Objective: to describe a gastroenteritis outbreak investigation in HCW affecting neonatal patients in a university hospital at the city of Sao Paulo, Brazil.
Methods: an investigation form was sent to hospital units and healthcare managers were asked to promote an active search and to stimulate the notification of any gastroenteritis cases occurring in their units. The form had the objective of collecting epidemiological and clinical data regarding the suspected cases. Preliminary case definition (possible case) was stated as “a HCW, patient or caregiver with sudden diarrhea or vomiting in the period since February 27”. Throughout the outbreak investigation there was reassessment of the case definition. A confirmed case was defined as “a HCW, patient or caregiver with sudden diarrhea or vomiting in the period since February 27 plus positive results for rotavirus in the stool”.
Results: sixty five suspected cases were notified. After form reviewal, seven cases (10.8%) not fitting the case definition were excluded. Among the included cases, 4 (6.9%) were classified as confirmed and 54 (93.1%) were classified as possible cases. All confirmed cases were newborns in the high risk nursery. No other patients or caregivers were affected. Diarrhea, abdominal pain and vomiting affected respectively 94.8%, 56.9%, and 27.6% of individuals. Although the cases were spread over 14 units within the hospital, the epidemiological data did not indicate any food or water reservoir contamination; on the contrary, the outbreak curve analysis suggested person to person transmission. After the identification of the first case in the high risk nursery, every neonate hospitalized was screened for rotavirus in the stool in order to identify possible oligosymptomatic patients. This screening resulted negative for 14 inpatients. All confirmed cases among the patients were rotavirus positive in the stool. Hand and environmental hygiene were reinforced. The HCW having signs and symptoms were temporally excluded from patient care. The outbreak ended on March 21. Rotavirus infection is common at this time of the year in Brazil. The outbreak source could not be identified. Therefore, we raised a hypothesis that a HCW introduced the rotavirus infection from the community into the hospital and this spread into several units, probably due to faulty hand or environmental hygiene.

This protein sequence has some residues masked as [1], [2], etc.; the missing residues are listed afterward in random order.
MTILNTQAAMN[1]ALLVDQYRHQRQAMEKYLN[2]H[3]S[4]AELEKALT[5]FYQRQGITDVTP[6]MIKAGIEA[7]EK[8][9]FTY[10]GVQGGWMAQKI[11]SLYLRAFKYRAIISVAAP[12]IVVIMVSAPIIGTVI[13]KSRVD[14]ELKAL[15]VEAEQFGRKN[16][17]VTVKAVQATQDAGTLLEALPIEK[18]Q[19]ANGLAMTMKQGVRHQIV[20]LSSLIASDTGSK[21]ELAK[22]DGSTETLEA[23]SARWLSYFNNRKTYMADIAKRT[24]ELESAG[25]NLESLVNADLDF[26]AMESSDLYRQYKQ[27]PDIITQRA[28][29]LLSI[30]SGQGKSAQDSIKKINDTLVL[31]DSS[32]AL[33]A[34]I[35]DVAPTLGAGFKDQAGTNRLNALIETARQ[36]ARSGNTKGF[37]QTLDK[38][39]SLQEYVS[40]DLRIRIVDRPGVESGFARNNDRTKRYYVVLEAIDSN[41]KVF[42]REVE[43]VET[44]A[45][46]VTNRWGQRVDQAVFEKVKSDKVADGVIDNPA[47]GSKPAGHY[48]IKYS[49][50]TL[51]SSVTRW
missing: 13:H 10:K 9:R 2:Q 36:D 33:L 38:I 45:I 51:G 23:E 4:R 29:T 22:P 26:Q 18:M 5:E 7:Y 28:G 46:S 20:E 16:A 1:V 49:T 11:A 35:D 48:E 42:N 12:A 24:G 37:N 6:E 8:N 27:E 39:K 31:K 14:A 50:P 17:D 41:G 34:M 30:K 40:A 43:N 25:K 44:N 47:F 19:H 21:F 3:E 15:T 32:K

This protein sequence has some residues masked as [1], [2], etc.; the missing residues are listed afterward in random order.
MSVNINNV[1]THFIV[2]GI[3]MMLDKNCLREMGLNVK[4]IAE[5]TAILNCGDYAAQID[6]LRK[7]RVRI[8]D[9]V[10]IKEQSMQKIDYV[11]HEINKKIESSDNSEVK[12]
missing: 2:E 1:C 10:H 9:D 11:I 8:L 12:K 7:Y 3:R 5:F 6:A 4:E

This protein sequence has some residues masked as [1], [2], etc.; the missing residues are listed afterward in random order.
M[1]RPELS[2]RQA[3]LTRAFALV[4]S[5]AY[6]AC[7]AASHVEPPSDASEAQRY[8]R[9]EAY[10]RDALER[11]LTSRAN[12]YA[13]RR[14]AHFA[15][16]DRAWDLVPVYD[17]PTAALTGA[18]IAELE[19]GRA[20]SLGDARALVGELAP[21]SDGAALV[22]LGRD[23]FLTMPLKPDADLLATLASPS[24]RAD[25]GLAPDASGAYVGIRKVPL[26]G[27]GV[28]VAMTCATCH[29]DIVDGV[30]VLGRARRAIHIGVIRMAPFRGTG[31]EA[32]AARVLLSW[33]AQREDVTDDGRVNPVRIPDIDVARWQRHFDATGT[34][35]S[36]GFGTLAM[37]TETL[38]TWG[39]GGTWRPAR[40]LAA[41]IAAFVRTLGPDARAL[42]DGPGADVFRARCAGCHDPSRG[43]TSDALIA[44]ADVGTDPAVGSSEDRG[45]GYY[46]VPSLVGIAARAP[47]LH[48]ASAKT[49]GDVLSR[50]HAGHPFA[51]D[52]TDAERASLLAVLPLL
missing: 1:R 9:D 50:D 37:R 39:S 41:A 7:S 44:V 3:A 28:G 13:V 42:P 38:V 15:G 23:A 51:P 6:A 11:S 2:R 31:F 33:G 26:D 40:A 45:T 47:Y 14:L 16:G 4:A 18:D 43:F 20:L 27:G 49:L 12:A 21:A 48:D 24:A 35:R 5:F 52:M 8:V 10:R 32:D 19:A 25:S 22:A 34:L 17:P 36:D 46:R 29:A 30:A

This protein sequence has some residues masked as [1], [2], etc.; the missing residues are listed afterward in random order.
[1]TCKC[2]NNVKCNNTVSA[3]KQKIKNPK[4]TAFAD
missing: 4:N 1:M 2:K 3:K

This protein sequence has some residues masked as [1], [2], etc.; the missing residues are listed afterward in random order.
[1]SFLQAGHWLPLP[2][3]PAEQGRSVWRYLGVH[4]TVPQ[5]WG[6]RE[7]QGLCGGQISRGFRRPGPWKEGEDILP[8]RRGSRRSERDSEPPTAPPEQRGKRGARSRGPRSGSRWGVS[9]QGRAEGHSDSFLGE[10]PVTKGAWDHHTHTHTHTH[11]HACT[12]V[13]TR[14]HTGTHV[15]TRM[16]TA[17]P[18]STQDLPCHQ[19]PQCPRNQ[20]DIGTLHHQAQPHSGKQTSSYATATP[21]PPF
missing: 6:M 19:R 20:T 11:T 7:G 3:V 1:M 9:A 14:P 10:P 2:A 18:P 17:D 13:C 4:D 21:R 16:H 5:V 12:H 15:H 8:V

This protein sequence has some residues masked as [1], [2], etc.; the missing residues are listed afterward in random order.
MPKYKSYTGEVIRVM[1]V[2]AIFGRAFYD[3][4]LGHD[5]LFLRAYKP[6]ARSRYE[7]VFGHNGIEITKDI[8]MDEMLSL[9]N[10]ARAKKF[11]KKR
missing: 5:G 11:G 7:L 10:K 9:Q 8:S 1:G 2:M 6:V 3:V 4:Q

Conclusions: the epidemiological data suggested person to person transmission, which involved patients highly susceptible to this type of infection. The outbreak was controlled by means of simple hygiene measures.